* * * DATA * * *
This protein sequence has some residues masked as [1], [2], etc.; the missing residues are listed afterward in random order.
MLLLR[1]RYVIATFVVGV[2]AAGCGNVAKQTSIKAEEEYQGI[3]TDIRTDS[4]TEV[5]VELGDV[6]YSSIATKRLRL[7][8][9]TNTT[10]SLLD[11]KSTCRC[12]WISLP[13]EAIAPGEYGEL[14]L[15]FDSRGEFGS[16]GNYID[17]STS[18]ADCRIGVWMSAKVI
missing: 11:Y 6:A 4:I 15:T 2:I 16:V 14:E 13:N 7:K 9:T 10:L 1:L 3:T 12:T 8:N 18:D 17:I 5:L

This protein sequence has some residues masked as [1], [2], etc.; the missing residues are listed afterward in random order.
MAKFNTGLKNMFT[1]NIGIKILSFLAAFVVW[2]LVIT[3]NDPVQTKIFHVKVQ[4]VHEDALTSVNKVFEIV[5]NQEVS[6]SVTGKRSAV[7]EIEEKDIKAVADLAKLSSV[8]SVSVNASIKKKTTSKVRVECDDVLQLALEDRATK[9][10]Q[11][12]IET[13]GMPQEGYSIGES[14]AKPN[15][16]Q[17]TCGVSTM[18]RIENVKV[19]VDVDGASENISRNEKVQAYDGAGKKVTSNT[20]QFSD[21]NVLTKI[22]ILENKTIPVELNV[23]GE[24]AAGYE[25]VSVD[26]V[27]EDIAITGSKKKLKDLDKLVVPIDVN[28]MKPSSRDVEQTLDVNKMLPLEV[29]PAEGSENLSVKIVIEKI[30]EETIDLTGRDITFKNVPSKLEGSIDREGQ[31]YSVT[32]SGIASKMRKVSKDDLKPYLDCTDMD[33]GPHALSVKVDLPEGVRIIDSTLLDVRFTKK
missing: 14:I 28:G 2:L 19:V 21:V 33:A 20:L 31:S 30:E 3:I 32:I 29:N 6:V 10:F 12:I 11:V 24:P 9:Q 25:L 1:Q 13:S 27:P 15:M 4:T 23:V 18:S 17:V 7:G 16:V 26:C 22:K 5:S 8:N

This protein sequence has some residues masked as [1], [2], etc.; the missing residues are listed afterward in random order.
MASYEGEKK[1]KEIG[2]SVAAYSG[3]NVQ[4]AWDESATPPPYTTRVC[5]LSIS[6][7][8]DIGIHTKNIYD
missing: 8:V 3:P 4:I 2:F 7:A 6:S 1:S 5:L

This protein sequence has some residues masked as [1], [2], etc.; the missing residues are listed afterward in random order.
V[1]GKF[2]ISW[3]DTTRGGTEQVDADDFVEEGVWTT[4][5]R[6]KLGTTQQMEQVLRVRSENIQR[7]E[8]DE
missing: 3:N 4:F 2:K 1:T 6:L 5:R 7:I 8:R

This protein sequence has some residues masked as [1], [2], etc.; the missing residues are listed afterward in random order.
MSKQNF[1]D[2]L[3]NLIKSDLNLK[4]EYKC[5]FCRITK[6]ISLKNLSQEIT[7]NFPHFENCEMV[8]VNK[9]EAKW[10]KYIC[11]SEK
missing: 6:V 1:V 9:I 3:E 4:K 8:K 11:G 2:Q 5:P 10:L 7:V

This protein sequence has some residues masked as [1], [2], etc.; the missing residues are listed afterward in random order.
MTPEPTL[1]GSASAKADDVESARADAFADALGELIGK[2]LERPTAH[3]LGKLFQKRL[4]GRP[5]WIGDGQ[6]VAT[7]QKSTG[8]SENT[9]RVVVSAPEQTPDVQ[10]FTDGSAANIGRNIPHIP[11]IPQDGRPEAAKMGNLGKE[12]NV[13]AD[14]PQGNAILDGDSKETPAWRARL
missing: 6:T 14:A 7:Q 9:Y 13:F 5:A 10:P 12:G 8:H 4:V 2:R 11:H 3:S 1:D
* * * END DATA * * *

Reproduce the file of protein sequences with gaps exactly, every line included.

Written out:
This protein sequence has some residues masked as [1], [2], etc.; the missing residues are listed afterward in random order.
MLLLR[1]RYVIATFVVGV[2]AAGCGNVAKQTSIKAEEEYQGI[3]TDIRTDS[4]TEV[5]VELGDV[6]YSSIATKRLRL[7][8][9]TNTT[10]SLLD[11]KSTCRC[12]WISLP[13]EAIAPGEYGEL[14]L[15]FDSRGEFGS[16]GNYID[17]STS[18]ADCRIGVWMSAKVI
missing: 11:Y 6:A 4:I 15:T 2:I 16:V 14:E 13:N 7:K 9:T 10:L 1:L 3:T 12:T 8:N 18:D 17:I 5:L

This protein sequence has some residues masked as [1], [2], etc.; the missing residues are listed afterward in random order.
MAKFNTGLKNMFT[1]NIGIKILSFLAAFVVW[2]LVIT[3]NDPVQTKIFHVKVQ[4]VHEDALTSVNKVFEIV[5]NQEVS[6]SVTGKRSAV[7]EIEEKDIKAVADLAKLSSV[8]SVSVNASIKKKTTSKVRVECDDVLQLALEDRATK[9][10]Q[11][12]IET[13]GMPQEGYSIGES[14]AKPN[15][16]Q[17]TCGVSTM[18]RIENVKV[19]VDVDGASENISRNEKVQAYDGAGKKVTSNT[20]QFSD[21]NVLTKI[22]ILENKTIPVELNV[23]GE[24]AAGYE[25]VSVD[26]V[27]EDIAITGSKKKLKDLDKLVVPIDVN[28]MKPSSRDVEQTLDVNKMLPLEV[29]PAEGSENLSVKIVIEKI[30]EETIDLTGRDITFKNVPSKLEGSIDREGQ[31]YSVT[32]SGIASKMRKVSKDDLKPYLDCTDMD[33]GPHALSVKVDLPEGVRIIDSTLLDVRFTKK
missing: 14:I 28:G 2:L 19:V 21:V 33:A 20:L 31:S 30:E 3:I 32:I 29:N 6:V 10:F 12:I 11:V 24:P 9:Q 25:L 1:Q 13:S 27:P 15:M 4:T 23:V 18:S 17:V 7:G 16:V 26:C 22:K 5:S 8:N

This protein sequence has some residues masked as [1], [2], etc.; the missing residues are listed afterward in random order.
MASYEGEKK[1]KEIG[2]SVAAYSG[3]NVQ[4]AWDESATPPPYTTRVC[5]LSIS[6][7][8]DIGIHTKNIYD
missing: 8:V 3:P 4:I 2:F 7:A 6:S 1:S 5:L

This protein sequence has some residues masked as [1], [2], etc.; the missing residues are listed afterward in random order.
V[1]GKF[2]ISW[3]DTTRGGTEQVDADDFVEEGVWTT[4][5]R[6]KLGTTQQMEQVLRVRSENIQR[7]E[8]DE
missing: 3:N 4:F 2:K 1:T 6:L 5:R 7:I 8:R

This protein sequence has some residues masked as [1], [2], etc.; the missing residues are listed afterward in random order.
MSKQNF[1]D[2]L[3]NLIKSDLNLK[4]EYKC[5]FCRITK[6]ISLKNLSQEIT[7]NFPHFENCEMV[8]VNK[9]EAKW[10]KYIC[11]SEK
missing: 6:V 1:V 9:I 3:E 4:K 8:K 11:G 2:Q 5:P 10:L 7:V

This protein sequence has some residues masked as [1], [2], etc.; the missing residues are listed afterward in random order.
MTPEPTL[1]GSASAKADDVESARADAFADALGELIGK[2]LERPTAH[3]LGKLFQKRL[4]GRP[5]WIGDGQ[6]VAT[7]QKSTG[8]SENT[9]RVVVSAPEQTPDVQ[10]FTDGSAANIGRNIPHIP[11]IPQDGRPEAAKMGNLGKE[12]NV[13]AD[14]PQGNAILDGDSKETPAWRARL
missing: 6:T 14:A 7:Q 9:Y 13:F 5:A 10:P 12:G 8:H 4:V 2:R 11:H 3:S 1:D